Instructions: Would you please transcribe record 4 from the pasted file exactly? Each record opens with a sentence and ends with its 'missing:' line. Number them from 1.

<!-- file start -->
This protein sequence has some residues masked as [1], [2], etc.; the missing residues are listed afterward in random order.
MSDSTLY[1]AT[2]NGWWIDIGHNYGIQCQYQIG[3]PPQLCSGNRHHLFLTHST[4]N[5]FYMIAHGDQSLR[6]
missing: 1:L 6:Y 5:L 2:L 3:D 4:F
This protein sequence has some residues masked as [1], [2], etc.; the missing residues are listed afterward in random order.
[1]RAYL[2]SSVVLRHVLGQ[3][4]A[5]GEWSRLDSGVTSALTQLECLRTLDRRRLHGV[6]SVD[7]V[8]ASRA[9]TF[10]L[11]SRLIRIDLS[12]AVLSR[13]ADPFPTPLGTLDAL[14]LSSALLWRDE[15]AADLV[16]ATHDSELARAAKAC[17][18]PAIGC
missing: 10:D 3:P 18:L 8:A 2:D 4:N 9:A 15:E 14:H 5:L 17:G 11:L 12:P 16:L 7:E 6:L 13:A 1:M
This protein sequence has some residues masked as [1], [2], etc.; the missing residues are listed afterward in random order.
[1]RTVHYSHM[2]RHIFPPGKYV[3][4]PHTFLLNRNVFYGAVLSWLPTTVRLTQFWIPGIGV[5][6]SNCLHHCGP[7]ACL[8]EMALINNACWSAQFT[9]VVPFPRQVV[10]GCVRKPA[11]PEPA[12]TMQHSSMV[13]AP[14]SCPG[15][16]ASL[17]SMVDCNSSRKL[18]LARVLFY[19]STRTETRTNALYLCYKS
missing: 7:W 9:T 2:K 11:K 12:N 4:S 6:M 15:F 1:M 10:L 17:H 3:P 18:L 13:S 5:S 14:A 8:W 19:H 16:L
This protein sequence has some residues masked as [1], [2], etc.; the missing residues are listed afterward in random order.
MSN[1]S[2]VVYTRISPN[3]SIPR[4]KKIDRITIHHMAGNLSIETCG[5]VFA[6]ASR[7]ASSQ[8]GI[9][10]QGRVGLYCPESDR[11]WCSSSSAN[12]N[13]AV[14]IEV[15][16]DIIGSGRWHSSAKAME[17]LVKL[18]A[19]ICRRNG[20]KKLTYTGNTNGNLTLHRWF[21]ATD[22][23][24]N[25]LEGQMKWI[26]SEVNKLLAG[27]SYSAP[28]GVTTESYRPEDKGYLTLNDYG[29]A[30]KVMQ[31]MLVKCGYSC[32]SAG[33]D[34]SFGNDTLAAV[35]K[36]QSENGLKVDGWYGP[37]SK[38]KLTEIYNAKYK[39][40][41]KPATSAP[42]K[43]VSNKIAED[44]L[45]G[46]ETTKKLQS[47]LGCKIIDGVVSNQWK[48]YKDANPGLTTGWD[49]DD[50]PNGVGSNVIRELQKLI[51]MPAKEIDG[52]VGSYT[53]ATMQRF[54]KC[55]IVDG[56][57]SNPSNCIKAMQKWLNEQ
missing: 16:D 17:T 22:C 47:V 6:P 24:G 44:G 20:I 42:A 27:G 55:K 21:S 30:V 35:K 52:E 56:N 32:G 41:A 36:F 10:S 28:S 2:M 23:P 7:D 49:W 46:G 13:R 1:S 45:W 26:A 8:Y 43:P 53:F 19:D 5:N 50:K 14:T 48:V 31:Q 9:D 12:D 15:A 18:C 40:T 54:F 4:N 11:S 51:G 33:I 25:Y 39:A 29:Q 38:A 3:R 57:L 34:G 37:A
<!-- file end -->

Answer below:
This protein sequence has some residues masked as [1], [2], etc.; the missing residues are listed afterward in random order.
MSN[1]S[2]VVYTRISPN[3]SIPR[4]KKIDRITIHHMAGNLSIETCG[5]VFA[6]ASR[7]ASSQ[8]GI[9][10]QGRVGLYCPESDR[11]WCSSSSAN[12]N[13]AV[14]IEV[15][16]DIIGSGRWHSSAKAME[17]LVKL[18]A[19]ICRRNG[20]KKLTYTGNTNGNLTLHRWF[21]ATD[22][23][24]N[25]LEGQMKWI[26]SEVNKLLAG[27]SYSAP[28]GVTTESYRPEDKGYLTLNDYG[29]A[30]KVMQ[31]MLVKCGYSC[32]SAG[33]D[34]SFGNDTLAAV[35]K[36]QSENGLKVDGWYGP[37]SK[38]KLTEIYNAKYK[39][40][41]KPATSAP[42]K[43]VSNKIAED[44]L[45]G[46]ETTKKLQS[47]LGCKIIDGVVSNQWK[48]YKDANPGLTTGWD[49]DD[50]PNGVGSNVIRELQKLI[51]MPAKEIDG[52]VGSYT[53]ATMQRF[54]KC[55]IVDG[56][57]SNPSNCIKAMQKWLNEQ
missing: 16:D 17:T 22:C 47:V 6:P 24:G 44:G 20:I 42:A 27:G 55:K 21:S 30:V 35:K 52:E 56:N 32:G 41:A 36:F 10:S 28:S 2:M 23:P 7:D 49:W 46:G 13:R 1:S 45:W 26:A 8:Y 43:P 53:F 19:D 5:N 50:K 14:T 48:V 31:Q 9:D 12:D 15:A 18:C 40:T 54:F 4:N 11:S 51:G 33:I 25:Y 39:A 29:Q 38:A 3:R 57:L 34:G 37:A